S. Korea approves 1st gene therapy drug
SEOUL-- South Korea's health authorities said Wednesday that they have approved the use of the country's first gene therapy drug to help patients with degenerative joint disease.
The drug, Invossa, manufactured by local drug firm Kolon Life Science Inc. has obtained the green light from the Ministry of Food and Drug Safety for sales in the domestic market.
Invossa is the world's first cell-medicated gene therapy for osteoarthritis, a disorder involving movable joints. The company said the drug can be injected into the joint cavity of a patient.
The drug has proven to reduce osteoarthritis pain and improve cartilage through clinical trials, said Kolon Life Science, expecting to help an estimated five million patients in the country.
Having secured permission, Kolon Life Science has become the nation's first company to commercialize a gene therapy drug. This could also lay the foundation for the company to make inroads into the global gene therapy market estimated at around US$280 million.
A total of 29 South Korean drugs have so far received the permission to be put on the shelves of domestic drugstores since the SK Global Chemical Co.'s anti-cancer injection Sunpla was first approved in 1999.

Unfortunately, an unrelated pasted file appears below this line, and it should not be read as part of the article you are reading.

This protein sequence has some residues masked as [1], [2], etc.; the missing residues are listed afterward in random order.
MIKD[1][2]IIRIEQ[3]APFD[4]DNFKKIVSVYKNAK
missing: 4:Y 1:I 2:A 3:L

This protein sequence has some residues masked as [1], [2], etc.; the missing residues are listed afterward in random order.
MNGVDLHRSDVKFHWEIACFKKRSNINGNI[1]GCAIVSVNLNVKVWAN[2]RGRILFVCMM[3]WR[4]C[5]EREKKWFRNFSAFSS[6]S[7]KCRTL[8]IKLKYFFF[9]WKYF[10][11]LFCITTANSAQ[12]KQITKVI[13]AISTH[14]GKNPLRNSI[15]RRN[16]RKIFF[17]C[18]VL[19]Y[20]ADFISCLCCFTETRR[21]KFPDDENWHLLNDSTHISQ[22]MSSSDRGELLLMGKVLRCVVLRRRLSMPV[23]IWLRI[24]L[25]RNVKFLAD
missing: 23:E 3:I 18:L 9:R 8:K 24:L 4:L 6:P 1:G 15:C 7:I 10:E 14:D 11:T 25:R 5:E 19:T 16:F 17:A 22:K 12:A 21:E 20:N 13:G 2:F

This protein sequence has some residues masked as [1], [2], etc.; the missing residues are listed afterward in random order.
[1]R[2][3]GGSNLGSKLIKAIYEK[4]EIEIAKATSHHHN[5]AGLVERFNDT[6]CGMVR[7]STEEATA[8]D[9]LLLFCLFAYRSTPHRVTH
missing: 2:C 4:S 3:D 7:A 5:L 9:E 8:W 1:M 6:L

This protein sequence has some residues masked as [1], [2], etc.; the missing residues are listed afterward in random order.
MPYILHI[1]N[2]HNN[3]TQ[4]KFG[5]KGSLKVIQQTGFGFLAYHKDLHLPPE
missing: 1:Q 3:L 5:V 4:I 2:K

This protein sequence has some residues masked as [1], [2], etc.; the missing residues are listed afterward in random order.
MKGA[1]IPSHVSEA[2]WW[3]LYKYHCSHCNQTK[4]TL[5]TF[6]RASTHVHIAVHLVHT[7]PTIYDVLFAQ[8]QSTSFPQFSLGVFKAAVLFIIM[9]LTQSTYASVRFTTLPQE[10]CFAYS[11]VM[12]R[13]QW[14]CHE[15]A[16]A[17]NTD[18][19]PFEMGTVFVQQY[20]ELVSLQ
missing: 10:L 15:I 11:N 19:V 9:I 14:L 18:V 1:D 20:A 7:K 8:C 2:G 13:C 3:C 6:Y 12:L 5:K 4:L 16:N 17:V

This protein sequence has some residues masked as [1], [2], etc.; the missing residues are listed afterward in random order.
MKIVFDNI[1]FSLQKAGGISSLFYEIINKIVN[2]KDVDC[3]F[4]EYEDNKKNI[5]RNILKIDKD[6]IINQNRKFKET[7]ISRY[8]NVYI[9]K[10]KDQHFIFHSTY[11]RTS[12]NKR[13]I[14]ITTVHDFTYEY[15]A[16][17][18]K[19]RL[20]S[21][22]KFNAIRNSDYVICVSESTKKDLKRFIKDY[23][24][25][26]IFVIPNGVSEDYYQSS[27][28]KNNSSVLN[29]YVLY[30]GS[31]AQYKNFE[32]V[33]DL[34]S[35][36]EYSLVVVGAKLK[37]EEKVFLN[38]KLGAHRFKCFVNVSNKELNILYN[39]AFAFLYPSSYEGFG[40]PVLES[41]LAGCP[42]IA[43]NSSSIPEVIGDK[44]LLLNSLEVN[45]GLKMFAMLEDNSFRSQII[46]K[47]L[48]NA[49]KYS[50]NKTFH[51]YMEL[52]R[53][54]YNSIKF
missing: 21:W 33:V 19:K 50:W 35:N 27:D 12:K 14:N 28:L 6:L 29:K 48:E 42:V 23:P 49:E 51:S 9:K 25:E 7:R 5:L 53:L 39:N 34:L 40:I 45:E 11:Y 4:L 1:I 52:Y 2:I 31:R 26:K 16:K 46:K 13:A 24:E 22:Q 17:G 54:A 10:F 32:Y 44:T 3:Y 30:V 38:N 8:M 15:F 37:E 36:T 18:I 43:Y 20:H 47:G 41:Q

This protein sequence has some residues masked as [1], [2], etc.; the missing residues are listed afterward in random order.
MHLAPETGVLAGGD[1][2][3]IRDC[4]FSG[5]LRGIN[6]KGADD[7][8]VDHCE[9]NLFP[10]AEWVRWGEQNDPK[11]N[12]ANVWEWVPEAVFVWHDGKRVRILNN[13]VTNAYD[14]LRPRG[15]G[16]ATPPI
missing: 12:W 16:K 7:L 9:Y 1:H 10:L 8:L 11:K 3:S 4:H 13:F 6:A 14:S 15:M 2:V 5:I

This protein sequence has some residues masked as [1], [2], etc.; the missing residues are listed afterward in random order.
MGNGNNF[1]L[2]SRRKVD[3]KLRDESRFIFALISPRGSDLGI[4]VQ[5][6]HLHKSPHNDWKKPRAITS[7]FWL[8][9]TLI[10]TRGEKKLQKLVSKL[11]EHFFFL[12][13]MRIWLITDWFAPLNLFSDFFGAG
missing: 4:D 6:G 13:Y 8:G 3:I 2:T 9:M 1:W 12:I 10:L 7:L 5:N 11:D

Since the early 1990s, local pharmaceutical firms have been making more efforts in R&D activities to develop new drugs with in-house technology instead of relying on generic drugs. It took nearly a decade for SK Chemicals to develop the landmark anti-cancer drug, indicating the difficulty of creating a new drug without borrowing overseas technology.
The latest data shows that local pharmaceutical companies have been increasing expenditures on their R&D projects in an apparent bid to foster new growth engines. A total of 96 listed local drug firms spent 1.16 trillion won (US$984 million) on R&D in 2015.
Source: Yonhap News Agency